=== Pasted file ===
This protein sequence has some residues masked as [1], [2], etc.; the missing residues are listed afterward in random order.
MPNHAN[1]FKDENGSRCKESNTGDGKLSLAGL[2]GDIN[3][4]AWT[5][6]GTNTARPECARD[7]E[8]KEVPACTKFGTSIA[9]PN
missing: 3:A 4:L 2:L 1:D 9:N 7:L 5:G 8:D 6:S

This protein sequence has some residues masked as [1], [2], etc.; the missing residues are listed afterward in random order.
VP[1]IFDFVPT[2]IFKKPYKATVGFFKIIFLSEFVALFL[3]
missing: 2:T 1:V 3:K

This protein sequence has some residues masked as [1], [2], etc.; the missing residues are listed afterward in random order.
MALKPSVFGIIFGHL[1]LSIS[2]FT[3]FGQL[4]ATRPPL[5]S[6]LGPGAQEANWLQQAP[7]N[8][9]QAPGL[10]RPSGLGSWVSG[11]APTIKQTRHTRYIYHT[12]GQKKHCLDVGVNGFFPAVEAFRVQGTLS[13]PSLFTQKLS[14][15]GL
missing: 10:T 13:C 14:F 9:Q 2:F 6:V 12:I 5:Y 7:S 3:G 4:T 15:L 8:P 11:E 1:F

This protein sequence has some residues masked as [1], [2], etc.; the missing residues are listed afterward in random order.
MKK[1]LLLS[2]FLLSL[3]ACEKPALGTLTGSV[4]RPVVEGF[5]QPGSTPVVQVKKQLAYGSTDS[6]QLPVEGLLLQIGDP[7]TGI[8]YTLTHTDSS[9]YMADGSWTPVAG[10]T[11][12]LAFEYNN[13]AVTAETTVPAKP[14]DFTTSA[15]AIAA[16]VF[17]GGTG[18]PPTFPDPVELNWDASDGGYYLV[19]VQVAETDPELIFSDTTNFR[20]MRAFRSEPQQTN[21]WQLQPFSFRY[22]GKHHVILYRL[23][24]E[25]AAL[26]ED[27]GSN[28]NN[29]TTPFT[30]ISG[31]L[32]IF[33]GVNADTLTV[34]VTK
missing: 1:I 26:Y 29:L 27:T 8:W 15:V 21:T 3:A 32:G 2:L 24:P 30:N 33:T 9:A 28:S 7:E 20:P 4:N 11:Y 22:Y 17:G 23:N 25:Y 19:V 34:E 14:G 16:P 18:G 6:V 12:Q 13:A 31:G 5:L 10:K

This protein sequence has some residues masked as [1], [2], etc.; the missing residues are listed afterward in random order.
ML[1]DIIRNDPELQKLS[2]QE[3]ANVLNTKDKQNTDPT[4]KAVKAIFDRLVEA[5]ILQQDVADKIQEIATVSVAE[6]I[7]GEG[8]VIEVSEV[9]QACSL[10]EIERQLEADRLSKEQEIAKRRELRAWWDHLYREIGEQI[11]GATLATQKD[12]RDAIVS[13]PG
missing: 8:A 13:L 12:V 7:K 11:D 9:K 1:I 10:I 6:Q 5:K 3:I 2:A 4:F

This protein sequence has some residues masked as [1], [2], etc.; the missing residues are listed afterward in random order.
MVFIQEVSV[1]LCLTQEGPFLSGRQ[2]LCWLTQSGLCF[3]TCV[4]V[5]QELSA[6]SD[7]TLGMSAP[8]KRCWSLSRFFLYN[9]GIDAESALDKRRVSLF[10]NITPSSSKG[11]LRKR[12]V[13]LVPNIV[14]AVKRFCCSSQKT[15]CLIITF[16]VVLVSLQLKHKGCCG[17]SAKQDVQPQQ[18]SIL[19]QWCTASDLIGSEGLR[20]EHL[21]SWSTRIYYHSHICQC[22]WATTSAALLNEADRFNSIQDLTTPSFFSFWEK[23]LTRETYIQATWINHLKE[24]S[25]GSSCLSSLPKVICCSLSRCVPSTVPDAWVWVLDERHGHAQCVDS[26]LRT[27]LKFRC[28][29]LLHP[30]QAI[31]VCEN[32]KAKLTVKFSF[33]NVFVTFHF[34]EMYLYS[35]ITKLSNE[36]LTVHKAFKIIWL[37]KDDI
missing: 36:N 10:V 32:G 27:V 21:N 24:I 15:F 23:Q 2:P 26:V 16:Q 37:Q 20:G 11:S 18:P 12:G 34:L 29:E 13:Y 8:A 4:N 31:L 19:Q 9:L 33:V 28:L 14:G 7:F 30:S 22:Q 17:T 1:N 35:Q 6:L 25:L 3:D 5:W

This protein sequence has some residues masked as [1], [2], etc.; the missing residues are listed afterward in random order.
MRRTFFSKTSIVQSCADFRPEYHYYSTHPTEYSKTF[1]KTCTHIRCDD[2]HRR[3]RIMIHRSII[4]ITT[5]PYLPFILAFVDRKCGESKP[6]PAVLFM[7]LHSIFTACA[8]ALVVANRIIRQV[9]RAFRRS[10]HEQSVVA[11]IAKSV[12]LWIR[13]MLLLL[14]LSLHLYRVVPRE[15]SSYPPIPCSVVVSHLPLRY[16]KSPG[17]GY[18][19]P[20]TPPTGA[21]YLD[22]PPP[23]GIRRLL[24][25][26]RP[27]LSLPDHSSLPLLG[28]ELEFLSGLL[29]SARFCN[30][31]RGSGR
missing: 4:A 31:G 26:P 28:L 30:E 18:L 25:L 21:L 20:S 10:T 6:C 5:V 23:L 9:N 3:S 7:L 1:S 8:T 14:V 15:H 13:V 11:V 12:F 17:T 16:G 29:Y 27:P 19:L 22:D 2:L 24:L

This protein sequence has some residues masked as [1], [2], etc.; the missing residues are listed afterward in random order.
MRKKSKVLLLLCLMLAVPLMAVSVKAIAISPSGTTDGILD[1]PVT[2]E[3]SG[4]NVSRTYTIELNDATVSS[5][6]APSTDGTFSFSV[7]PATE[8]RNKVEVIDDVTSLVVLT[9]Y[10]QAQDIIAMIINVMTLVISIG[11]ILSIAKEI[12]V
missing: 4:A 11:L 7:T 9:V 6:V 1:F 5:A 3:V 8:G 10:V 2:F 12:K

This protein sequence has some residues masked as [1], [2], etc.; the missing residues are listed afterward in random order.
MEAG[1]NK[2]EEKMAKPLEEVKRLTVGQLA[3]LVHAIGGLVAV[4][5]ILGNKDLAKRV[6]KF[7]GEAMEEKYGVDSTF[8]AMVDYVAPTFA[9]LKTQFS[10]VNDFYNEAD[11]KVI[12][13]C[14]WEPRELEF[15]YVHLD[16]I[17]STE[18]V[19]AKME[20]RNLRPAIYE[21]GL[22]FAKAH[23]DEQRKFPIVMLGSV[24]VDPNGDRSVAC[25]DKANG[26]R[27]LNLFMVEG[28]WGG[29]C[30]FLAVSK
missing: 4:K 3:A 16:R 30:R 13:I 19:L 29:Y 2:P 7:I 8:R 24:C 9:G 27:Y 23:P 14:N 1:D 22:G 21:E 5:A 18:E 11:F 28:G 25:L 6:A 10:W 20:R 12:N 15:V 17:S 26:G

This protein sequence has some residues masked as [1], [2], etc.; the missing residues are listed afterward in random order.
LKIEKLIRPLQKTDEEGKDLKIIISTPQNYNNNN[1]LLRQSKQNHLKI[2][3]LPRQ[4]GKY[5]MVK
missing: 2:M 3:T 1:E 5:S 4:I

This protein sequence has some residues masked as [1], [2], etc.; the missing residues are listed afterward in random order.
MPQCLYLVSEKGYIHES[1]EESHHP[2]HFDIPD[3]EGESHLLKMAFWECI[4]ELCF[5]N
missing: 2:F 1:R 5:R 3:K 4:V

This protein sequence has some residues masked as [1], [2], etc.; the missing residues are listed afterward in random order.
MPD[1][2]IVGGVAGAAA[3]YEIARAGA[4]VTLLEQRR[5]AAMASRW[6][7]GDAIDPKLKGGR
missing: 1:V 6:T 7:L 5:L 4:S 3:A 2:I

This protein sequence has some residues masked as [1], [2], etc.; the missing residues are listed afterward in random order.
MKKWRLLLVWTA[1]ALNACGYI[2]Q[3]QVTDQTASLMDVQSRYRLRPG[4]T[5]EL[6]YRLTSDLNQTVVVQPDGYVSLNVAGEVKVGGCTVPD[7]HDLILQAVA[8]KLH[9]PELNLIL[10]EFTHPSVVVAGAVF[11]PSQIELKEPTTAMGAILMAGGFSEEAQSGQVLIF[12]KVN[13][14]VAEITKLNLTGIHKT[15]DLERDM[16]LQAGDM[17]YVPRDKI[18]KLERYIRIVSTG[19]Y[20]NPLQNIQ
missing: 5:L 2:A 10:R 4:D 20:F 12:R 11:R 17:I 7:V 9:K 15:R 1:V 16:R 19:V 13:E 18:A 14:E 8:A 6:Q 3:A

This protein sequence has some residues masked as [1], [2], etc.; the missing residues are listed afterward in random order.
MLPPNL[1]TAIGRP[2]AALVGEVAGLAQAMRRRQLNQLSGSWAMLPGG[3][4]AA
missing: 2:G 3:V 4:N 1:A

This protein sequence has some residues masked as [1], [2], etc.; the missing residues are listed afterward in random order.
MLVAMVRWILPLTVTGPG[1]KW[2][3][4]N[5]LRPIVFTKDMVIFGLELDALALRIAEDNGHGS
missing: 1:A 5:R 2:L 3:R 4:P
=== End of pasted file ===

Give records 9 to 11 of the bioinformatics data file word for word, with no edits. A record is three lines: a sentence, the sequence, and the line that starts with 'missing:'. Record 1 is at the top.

This protein sequence has some residues masked as [1], [2], etc.; the missing residues are listed afterward in random order.
MEAG[1]NK[2]EEKMAKPLEEVKRLTVGQLA[3]LVHAIGGLVAV[4][5]ILGNKDLAKRV[6]KF[7]GEAMEEKYGVDSTF[8]AMVDYVAPTFA[9]LKTQFS[10]VNDFYNEAD[11]KVI[12][13]C[14]WEPRELEF[15]YVHLD[16]I[17]STE[18]V[19]AKME[20]RNLRPAIYE[21]GL[22]FAKAH[23]DEQRKFPIVMLGSV[24]VDPNGDRSVAC[25]DKANG[26]R[27]LNLFMVEG[28]WGG[29]C[30]FLAVSK
missing: 4:K 3:A 16:R 30:R 13:I 19:L 29:Y 2:P 7:I 8:R 24:C 9:G 27:Y 23:P 14:N 1:D 22:G 21:E 5:A 18:E 11:F 28:G 25:L 6:A 10:W 20:R 12:N 15:V 17:S 26:G

This protein sequence has some residues masked as [1], [2], etc.; the missing residues are listed afterward in random order.
LKIEKLIRPLQKTDEEGKDLKIIISTPQNYNNNN[1]LLRQSKQNHLKI[2][3]LPRQ[4]GKY[5]MVK
missing: 2:M 3:T 1:E 5:S 4:I

This protein sequence has some residues masked as [1], [2], etc.; the missing residues are listed afterward in random order.
MPQCLYLVSEKGYIHES[1]EESHHP[2]HFDIPD[3]EGESHLLKMAFWECI[4]ELCF[5]N
missing: 2:F 1:R 5:R 3:K 4:V